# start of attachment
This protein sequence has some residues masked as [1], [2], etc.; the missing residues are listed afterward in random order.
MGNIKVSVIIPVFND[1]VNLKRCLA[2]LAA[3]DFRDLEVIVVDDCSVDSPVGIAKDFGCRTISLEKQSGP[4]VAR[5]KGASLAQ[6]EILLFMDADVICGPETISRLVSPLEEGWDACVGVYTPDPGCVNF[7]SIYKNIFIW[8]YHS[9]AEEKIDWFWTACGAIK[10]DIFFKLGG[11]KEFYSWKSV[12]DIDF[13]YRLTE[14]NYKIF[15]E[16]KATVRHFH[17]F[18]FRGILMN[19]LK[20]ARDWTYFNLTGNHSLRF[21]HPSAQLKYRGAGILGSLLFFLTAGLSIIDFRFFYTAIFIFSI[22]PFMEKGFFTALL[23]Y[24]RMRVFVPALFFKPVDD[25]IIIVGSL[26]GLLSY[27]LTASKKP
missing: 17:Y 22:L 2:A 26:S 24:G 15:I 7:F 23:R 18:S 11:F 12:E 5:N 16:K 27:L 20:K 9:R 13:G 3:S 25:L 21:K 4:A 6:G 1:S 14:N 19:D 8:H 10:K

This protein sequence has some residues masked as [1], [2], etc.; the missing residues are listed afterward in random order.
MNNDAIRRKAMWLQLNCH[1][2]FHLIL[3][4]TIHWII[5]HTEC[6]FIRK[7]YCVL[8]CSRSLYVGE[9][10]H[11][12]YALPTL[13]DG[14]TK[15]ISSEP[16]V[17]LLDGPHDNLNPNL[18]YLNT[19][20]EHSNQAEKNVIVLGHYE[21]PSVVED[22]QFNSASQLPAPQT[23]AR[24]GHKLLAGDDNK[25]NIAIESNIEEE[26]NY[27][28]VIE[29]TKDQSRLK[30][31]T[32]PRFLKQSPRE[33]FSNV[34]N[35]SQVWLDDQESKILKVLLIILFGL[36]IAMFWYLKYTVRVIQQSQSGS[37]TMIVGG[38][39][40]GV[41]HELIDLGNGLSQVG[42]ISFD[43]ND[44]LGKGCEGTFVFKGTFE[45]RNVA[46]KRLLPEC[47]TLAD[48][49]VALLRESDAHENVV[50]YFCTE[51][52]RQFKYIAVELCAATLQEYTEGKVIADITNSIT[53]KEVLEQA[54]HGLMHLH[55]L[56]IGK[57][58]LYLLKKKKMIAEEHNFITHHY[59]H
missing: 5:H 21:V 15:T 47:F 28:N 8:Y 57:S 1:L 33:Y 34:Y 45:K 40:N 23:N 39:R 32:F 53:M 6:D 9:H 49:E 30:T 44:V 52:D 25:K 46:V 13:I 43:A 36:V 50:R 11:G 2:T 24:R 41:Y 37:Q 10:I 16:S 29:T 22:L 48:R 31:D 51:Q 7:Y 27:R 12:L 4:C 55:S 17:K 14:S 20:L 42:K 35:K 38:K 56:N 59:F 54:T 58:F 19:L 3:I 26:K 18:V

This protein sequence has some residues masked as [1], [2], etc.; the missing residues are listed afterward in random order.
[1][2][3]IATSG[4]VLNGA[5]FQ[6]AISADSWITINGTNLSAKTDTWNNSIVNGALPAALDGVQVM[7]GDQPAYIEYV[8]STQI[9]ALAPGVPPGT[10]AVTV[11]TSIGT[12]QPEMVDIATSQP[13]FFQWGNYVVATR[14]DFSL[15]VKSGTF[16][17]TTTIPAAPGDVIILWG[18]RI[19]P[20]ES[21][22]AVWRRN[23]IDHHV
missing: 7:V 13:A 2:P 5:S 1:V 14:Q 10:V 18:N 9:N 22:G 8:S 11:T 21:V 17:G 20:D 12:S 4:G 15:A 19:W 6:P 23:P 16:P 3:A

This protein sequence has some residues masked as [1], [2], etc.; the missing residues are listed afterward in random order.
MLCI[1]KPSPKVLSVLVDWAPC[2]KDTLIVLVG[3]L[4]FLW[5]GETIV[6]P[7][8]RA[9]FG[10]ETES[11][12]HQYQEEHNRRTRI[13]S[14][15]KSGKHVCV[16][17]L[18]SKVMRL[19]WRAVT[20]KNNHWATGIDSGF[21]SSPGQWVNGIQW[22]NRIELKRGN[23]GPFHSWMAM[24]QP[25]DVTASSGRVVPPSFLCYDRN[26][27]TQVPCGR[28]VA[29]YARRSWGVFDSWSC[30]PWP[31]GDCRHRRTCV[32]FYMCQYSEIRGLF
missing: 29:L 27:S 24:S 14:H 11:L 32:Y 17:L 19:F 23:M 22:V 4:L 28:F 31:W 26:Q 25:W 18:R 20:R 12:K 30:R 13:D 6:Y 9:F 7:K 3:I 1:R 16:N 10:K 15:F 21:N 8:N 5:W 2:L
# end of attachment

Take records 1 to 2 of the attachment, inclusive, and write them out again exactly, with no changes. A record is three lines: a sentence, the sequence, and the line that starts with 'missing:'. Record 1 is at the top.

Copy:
This protein sequence has some residues masked as [1], [2], etc.; the missing residues are listed afterward in random order.
MGNIKVSVIIPVFND[1]VNLKRCLA[2]LAA[3]DFRDLEVIVVDDCSVDSPVGIAKDFGCRTISLEKQSGP[4]VAR[5]KGASLAQ[6]EILLFMDADVICGPETISRLVSPLEEGWDACVGVYTPDPGCVNF[7]SIYKNIFIW[8]YHS[9]AEEKIDWFWTACGAIK[10]DIFFKLGG[11]KEFYSWKSV[12]DIDF[13]YRLTE[14]NYKIF[15]E[16]KATVRHFH[17]F[18]FRGILMN[19]LK[20]ARDWTYFNLTGNHSLRF[21]HPSAQLKYRGAGILGSLLFFLTAGLSIIDFRFFYTAIFIFSI[22]PFMEKGFFTALL[23]Y[24]RMRVFVPALFFKPVDD[25]IIIVGSL[26]GLLSY[27]LTASKKP
missing: 17:Y 22:L 2:A 26:S 24:G 15:I 7:F 23:R 18:S 11:F 12:E 5:N 16:K 27:L 20:K 9:R 13:G 3:S 25:L 21:K 4:A 6:G 1:S 14:N 19:D 8:H 10:K

This protein sequence has some residues masked as [1], [2], etc.; the missing residues are listed afterward in random order.
MNNDAIRRKAMWLQLNCH[1][2]FHLIL[3][4]TIHWII[5]HTEC[6]FIRK[7]YCVL[8]CSRSLYVGE[9][10]H[11][12]YALPTL[13]DG[14]TK[15]ISSEP[16]V[17]LLDGPHDNLNPNL[18]YLNT[19][20]EHSNQAEKNVIVLGHYE[21]PSVVED[22]QFNSASQLPAPQT[23]AR[24]GHKLLAGDDNK[25]NIAIESNIEEE[26]NY[27][28]VIE[29]TKDQSRLK[30][31]T[32]PRFLKQSPRE[33]FSNV[34]N[35]SQVWLDDQESKILKVLLIILFGL[36]IAMFWYLKYTVRVIQQSQSGS[37]TMIVGG[38][39][40]GV[41]HELIDLGNGLSQVG[42]ISFD[43]ND[44]LGKGCEGTFVFKGTFE[45]RNVA[46]KRLLPEC[47]TLAD[48][49]VALLRESDAHENVV[50]YFCTE[51][52]RQFKYIAVELCAATLQEYTEGKVIADITNSIT[53]KEVLEQA[54]HGLMHLH[55]L[56]IGK[57][58]LYLLKKKKMIAEEHNFITHHY[59]H
missing: 5:H 21:V 15:T 47:F 28:N 8:Y 57:S 1:L 33:Y 34:Y 45:K 40:N 23:N 39:R 32:F 53:M 6:D 9:H 49:E 30:T 44:V 52:D 25:K 46:V 13:I 43:A 36:V 50:R 11:G 2:T 24:R 41:Y 37:Q 10:I 16:S 29:T 22:L 48:R 31:D 51:Q 7:Y 27:R 12:L 4:C 55:S 17:K 14:S 20:L 42:K 35:K 38:K 56:N 59:F 54:T 58:F 19:L 3:I 26:K 18:V